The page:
Kansas City – Science, technology and global health author and journalist Michael Specter opened the annual pork industry forum today, offering his insights on gene editing to the more than 350 pig farmers and pork industry professionals on site in Kansas City.
Specter, who writes for The New Yorker and is currently working on a book about the breakthrough technology of gene editing, served as keynote speaker. He then led a conversation with a renowned panel of pork industry experts who each shared their perspective on the role of this emerging technology.
“Gene editing is a potentially revolutionary tool that will improve the lives of humans in clear and tangible ways,” Specter said. “And we may well see the first widely accepted benefits in animals and plants. There is a clear opportunity for the agriculture industry to lead the way.”
In its simplest definition, gene editing technology allows for precise changes to be made to the DNA of living cells, which holds the potential to eradicate diseases, transform agriculture and enable massive leaps forward in environmental and life science. Specter and the panel’s presentation in Kansas City offered a single forum for those with a stake in pork production to share ideas on its application to the global pork industry. The panel of experts, facilitated by Specter, included:
- Charlie Arnot, CEO of Look East and an industry leader on food and agriculture issues, offered insight into consumer social acceptance of gene editing.
- Dan Kovich, a veterinarian and director of science and technology with the National Pork Producers Council, discussed the current regulatory environment for this emerging technology.
- Kevin Wells is on the animal science faculty at the University of Missouri’s college of agriculture, food and natural resources. With a Ph.D. in genetics, Wells highlighted the scientific benefits associated with gene editing.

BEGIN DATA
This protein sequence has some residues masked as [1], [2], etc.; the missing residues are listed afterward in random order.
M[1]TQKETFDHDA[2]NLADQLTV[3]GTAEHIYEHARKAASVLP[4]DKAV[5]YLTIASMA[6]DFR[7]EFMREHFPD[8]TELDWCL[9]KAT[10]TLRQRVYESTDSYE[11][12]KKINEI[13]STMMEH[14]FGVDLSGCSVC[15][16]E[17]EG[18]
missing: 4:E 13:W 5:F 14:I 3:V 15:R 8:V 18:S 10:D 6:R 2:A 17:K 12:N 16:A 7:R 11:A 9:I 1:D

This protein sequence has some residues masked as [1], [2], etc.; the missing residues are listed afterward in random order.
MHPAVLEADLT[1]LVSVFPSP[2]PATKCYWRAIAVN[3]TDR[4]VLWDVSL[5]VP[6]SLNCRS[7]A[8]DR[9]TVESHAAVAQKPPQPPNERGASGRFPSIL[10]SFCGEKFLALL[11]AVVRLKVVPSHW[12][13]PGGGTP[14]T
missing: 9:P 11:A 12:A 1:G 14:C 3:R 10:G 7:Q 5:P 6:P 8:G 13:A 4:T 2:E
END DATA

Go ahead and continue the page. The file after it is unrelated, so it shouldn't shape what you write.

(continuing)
- Bradley Wolter, is president of The Maschhoffs LLC, and a pork producer in Illinois. Wolter, who has a doctorate in swine growth and development, reviewed gene editing’s potential on-farm application.
“We have to start now by generating social acceptance of gene editing,” Arnot said. “That means overcoming the public’s scientific illiteracy by opening a dialogue to build both acceptance and support. This will allow us to move forward as a society.”
“Acceptance of gene editing faces its distinct challenges – and largest among them is public perception,” Wells said. “What is so unique to gene editing is that there is no biological reason to regulate the technology. However, that could well be the first step in growing consumer acceptance.”
Wolter, of The Maschhoffs, sees concrete on-farm application of gene editing despite being so early in its development and acceptance.
“It will have a positive impact on livestock production, making pigs resistant to diseases and improving food safety, animal welfare and environmental impact,” Wolter said. “However, you cannot invest in a technology without clearly understanding the regulatory environment.”
“A one-size-fits all regulatory approach will not work for many emerging technologies, but especially for gene editing,” the National Pork Producers Council’s Kovich said. “A path forward exists, allowing for regulatory scrutiny, but trade-offs may be required. We need to establish a risk-based regulatory framework.”
Toward that end, gene editing technology will move forward in an environment that acknowledges public interest while simultaneously encouraging investment for its expansion. Wells noted that China already is looking to the future of gene editing by investing approximately $15 billion in animal sciences.